One report issued by the Harvard-Smithsonian Center for Astrophysics in 2003 backs this thinking. In the study, scientists looked at more than 200 climate studies and concluded that the 20th century is neither the warmest century nor the century with the most extreme weather of the past 1000 years. Willie Soon, a Smithsonian astronomer and one of the lead authors of the study, concluded that, Regions worldwide experienced the highs of the MWP and lows of the LIA, and that 20th century temperatures are generally cooler than during the medieval warmth.
There is one truism which all sides of the global warming debate find agreement on: the notion that the earth's climate has always seen change. Through examination of historical accounts and scientific evidence, we know that the Earth's climate has never stayed constant.
"For small changes in climate associated with tenths of a degree, there is no need for any external cause," stated Richard Lindzen, Alfred P. Sloan Professor of Atmospheric Sciences at the Massachusetts Institute of Technology. "The earth is never exactly in equilibrium."
So if AGW isn't the cause, then what exactly is upsetting the balance of Earth's climate? Some scientists have looked to the heavens for answers.
Some say that a recent uptick in the Sun's energy is responsible for a warming of the Earth. Since the Sun's energy is primarily responsible for heating the Earth, why can't an alteration in solar activity also influence a change in climate? The theory of solar-influenced climate change traces the causal relationship from the concept of a ‘variable Sun.' The thinking goes that as radiant energy from the Sun fluctuates, so too does the heating and cooling of Earth's atmosphere.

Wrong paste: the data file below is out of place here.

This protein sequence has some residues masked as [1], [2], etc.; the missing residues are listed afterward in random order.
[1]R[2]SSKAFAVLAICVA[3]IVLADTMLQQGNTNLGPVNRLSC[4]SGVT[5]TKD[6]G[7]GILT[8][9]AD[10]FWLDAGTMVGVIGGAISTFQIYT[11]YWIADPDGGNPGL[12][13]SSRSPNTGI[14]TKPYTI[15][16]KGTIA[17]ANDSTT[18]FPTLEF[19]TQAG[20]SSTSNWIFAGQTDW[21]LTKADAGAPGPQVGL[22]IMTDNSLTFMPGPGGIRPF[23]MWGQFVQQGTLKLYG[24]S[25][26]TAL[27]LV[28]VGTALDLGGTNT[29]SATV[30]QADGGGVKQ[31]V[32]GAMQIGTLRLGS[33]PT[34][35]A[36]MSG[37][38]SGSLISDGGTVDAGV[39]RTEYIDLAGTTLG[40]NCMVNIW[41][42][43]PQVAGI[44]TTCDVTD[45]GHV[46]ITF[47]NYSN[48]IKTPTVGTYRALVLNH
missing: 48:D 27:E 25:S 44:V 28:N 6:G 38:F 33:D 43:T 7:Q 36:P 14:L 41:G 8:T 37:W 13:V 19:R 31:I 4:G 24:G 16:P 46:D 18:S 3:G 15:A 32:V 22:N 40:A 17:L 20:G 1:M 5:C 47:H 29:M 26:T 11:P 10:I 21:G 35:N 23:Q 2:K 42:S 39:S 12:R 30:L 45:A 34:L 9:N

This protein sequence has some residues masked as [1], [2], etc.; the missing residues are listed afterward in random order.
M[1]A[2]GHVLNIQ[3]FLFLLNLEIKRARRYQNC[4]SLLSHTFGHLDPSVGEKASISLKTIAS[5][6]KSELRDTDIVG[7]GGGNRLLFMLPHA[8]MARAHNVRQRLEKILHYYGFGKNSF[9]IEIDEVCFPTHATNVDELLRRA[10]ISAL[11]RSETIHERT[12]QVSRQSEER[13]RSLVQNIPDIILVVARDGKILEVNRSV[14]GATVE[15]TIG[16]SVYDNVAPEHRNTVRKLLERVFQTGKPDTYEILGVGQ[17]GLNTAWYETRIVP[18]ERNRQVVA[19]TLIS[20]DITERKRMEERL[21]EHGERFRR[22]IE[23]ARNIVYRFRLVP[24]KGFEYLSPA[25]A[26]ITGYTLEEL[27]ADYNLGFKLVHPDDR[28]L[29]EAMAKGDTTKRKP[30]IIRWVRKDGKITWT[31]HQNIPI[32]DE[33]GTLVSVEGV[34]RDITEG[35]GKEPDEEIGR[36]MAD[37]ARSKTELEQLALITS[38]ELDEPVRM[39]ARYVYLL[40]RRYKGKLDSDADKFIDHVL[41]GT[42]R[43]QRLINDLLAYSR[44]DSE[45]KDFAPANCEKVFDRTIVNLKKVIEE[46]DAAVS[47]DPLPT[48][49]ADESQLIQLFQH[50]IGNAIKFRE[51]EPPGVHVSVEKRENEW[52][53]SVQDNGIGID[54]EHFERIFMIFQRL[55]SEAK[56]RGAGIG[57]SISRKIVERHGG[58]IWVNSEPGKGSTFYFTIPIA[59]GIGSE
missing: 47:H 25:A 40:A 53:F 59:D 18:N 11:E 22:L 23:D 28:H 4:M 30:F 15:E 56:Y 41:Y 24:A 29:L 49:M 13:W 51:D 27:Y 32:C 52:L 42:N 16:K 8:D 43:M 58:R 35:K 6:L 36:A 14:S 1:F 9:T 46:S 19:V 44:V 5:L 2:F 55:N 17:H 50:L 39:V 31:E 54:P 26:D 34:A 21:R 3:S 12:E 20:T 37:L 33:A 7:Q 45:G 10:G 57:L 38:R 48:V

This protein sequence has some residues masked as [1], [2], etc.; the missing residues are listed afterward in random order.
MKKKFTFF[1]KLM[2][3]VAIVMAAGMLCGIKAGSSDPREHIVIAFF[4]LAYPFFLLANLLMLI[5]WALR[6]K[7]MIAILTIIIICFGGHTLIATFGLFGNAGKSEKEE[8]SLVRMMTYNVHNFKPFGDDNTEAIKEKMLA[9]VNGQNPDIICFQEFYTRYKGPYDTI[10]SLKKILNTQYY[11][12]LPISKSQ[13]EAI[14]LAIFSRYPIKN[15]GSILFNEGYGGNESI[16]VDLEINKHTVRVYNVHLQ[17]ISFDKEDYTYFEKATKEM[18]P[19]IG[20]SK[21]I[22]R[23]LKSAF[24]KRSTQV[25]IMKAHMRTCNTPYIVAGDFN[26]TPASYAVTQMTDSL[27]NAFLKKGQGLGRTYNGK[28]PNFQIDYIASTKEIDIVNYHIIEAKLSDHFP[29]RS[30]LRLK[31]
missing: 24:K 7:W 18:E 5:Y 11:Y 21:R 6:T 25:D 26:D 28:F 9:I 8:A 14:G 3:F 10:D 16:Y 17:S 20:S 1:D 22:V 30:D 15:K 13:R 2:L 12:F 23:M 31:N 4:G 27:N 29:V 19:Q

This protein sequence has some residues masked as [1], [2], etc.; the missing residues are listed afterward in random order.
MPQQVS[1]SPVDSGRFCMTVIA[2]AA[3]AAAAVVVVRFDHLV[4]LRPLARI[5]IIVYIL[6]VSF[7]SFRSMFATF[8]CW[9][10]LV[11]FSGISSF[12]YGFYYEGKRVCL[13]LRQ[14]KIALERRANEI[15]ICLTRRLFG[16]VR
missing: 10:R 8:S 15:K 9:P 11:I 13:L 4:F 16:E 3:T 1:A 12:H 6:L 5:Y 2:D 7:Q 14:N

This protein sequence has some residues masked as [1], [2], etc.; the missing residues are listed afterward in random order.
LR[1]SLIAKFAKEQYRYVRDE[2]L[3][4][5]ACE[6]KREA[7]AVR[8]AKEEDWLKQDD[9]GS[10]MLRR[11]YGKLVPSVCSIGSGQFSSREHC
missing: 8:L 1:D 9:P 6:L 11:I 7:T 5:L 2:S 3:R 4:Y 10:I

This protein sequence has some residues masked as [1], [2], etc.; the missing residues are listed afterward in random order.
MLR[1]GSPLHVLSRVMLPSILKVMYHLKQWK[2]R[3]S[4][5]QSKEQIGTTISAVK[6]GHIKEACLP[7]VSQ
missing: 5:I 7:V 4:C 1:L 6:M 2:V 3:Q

These fluctuations in solar activity are measured as sunspots, giant solar storms that have the ability to have some effect upon Earth's climate. If the Sun was found to be particularly active over a given time period, perhaps a causal relationship to planetary warming could result. In 2004, researchers at the Max Planck Institute for Solar System Research in Germany found that the Sun had been more active over the past 60 years than any other similar time period over the past 8000 years.
But it's not simply recent solar phenomena that sceptics point to for proof of the variable sun theory. Recall the earlier mention of the LIA, a climatic episode of such significant cooling that Alpine glaciers advanced in Europe and New York Harbor once froze. The coldest episode of the LIA correlated directly with a thirty-year phase of the lowest solar activity ever recorded. If such a radical downturn in solar activity coincides with a time of historically bitter cold, why can't more sunspots lead to warmer temperatures?
"A sun with less radiant energy is certainly a good possible explanation for some of the cooler episodes in climate history," Soon argues.
But it may be more than sunspots to blame. Another concept faults radiation from the far reaches of space that enter Earth's atmosphere, causing electrically charged ions to spur cloud formation. Dr. Henrik Svensmark, a weather scientist from the Danish National Space Center, proposes that these cosmic particles may play a role in climate change. Svensmark hypothesizes that a hyperactive Sun may divert this interstellar radiation, diminishing cloud formation, which could then spur global warming.
Taking a different tack, some scientists seek other explanations for climate change, others punch holes in the research methodology of conventional climate change thinking. The bedrock of much of the IPCC's analysis depends on computer models to forecast future climate conditions.
Various other hypotheses for global warming involve factors such as oceanic trends, water vapour, celestial phenomena, and even levels of methane produced by livestock. For the sceptic willing to go against the grain on climate change, there's a seemingly endless array of factors to hold up as reason for warming.